GRIFTON: Catastrophic floods raised the threat of dam breaks and landslides across the southeastern United States on Sunday, prolonging the agony caused by a killer hurricane that has left more than a dozen people dead and billions of dollars in damage.
Downgraded to a tropical depression, Florence slowly crawled over South and North Carolina, dumping heavy rains on already flood-swollen river basins that authorities warned could bring more death and destruction.
"A lot of people have evacuated already," said Denise Harper, a resident of Grifton, a small North Carolina town threatened by rising water levels in a nearby creek and the River Neuse. "It's worrying to watch the water slowly rising."
Fifteen people have died since Florence made landfall Friday as a Category 1 hurricane near Wrightsville Beach, 10 in North Carolina and five in South Carolina.
"Unfortunately we've still got several days to go," Brock Long, administrator of the Federal Emergency Management Agency, told Fox News.
Long said more havoc lays ahead as the storm broadens its geographic scope over regions deeply saturated with water.
Of particular concern were the risks to dams, already stressed by heavy rainfall from a tropical storm earlier in the month, he said, urging citizens to heed official warnings about what was now a "flood event."
"What we have to focus on are there any dams that are going potentially going to break."
"People fail to heed warnings and get out or they get into the flood waters trying to escape their home. And that's where you start to see deaths escalate," he told CBS News.
"Even though hurricanes are categorized by wind, it's the water that really causes the most loss of life."
A dull, leaden sky hung over Grifton on Sunday. Days of heavy rainfall have turned the surrounding farmland into soggy marshland.
Grifton fire chief Justin Johnson warned of more deluges in the days ahead.
"People who need to be evacuated have been evacuated. We continue to patrol the area, but people have already been through Matthew hurricane and know what to expect," he told AFP.
Harper recalled Hurricane Floyd in 1999: "We got cut off, there was nowhere to go, water everywhere, the military had to come to bring us some food," she said.
- Electrocution risk -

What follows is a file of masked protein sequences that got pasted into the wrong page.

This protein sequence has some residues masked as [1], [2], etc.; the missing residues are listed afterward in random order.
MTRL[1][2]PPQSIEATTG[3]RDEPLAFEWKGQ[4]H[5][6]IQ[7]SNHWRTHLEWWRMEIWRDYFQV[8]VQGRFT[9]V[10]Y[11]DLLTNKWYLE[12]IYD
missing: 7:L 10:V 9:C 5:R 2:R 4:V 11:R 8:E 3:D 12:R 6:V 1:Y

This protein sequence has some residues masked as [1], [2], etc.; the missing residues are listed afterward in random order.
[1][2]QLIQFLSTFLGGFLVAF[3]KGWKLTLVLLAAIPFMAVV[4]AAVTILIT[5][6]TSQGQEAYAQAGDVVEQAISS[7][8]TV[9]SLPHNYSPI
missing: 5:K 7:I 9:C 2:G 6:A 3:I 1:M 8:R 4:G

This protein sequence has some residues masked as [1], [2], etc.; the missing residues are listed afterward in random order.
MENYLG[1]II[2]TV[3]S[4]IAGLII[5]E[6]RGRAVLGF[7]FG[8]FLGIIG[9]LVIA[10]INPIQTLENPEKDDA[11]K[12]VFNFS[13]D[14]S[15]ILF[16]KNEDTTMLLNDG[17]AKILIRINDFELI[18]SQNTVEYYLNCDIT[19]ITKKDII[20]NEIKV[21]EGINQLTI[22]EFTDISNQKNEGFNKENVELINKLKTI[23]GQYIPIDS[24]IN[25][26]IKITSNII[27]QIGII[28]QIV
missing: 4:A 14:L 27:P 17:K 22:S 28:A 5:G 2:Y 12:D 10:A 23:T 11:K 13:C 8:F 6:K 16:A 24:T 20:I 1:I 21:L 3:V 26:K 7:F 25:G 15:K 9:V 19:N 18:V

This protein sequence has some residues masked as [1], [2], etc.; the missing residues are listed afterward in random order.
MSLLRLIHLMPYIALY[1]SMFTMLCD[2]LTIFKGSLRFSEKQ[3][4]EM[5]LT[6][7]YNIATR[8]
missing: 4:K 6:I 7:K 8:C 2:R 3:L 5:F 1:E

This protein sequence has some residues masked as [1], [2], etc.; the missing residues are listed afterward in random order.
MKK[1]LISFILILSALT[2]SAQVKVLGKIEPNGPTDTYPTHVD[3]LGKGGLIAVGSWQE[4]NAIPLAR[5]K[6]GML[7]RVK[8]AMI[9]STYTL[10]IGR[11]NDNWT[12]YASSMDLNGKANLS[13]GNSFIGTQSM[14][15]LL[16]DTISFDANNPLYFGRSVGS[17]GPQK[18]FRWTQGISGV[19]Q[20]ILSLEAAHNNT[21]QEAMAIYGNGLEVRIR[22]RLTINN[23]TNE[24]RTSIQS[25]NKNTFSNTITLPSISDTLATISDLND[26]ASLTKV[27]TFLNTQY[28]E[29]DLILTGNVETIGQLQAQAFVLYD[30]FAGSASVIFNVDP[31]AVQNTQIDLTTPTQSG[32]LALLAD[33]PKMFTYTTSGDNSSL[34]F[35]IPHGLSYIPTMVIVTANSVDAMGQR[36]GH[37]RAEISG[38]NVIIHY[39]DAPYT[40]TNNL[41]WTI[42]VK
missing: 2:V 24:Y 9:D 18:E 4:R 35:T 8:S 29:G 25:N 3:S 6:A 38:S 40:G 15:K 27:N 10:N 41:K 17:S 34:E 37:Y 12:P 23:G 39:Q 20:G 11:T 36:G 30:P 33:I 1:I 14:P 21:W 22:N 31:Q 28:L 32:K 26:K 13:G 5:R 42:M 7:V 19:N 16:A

Forty miles to the south, the tiny town of Pollocksville, population 300, found itself cut in two on Sunday afternoon after the River Trent burst its banks.
With the rain pausing for the first time since Friday, local resident Logan Sosebee pulled out his kayak to carry food and supplies to those who need it on the other side of the flooded river.
"We still have no water and power, so I'm happy to help if I can, there's nothing else to do," he said. "But the current is crazy.
"The water... has gone up 10-15 feet (3 to 4.5 meters) in a few days and it's supposed to keep rising for a few days. I'm a bit worried for my home."
North Carolina Governor Roy Cooper earlier told reporters "the strongest storm bands are dumping two to three inches of rain (5 - 7.5 centimeters) per hour" over regions that had already received up to two feet of rain.
"That's enough to cause flooding in areas that have never flooded before until now. The risk is growing as well in the mountains, where rains could lead to dangerous landslides," he said.
A woman and her baby were among the storm's first casualties when a tree fell on their house.
Others killed included three who perished "due to flash flooding and swift water on roadways," according to the Duplin County Sheriff's Office, and a 61-year-old woman who died when her car hit a downed tree.
At least two people died from electrocution while attempting to connect their generators, while one couple died of monoxide poisoning from running their generator indoors.
- 'Billions' in damage -
Even as some residents began returning to their homes, officials warned of a long road to recovery ahead.
"I think that the storm is likely going to produce impacts greater than Hurricane Matthew," Senator Thom Tillis of North Carolina said on Fox News, referring to a Category 5 storm that struck in 2016, killing 26 in the state.
"The agriculture industry, the largest industry in our state is hard-hit. We will have to sort out the crop damage," he continued, adding: "I think that it's fair to say in terms of economic impact rebuilding that we are talking in the billions of dollars."
The number of customers without power across North Carolina fell slightly to 700,000. Fifteen thousand meanwhile were being housed in 158 shelters across the state.
US Coast Guard Commandant Admiral Karl Schultz told ABC 28 aircraft had been deployed as well as 35 "shallow water rescue teams."
Some 2,800 North Carolina National Guardsmen were actively aiding rescue and relief efforts Sunday with another 1,000 on standby.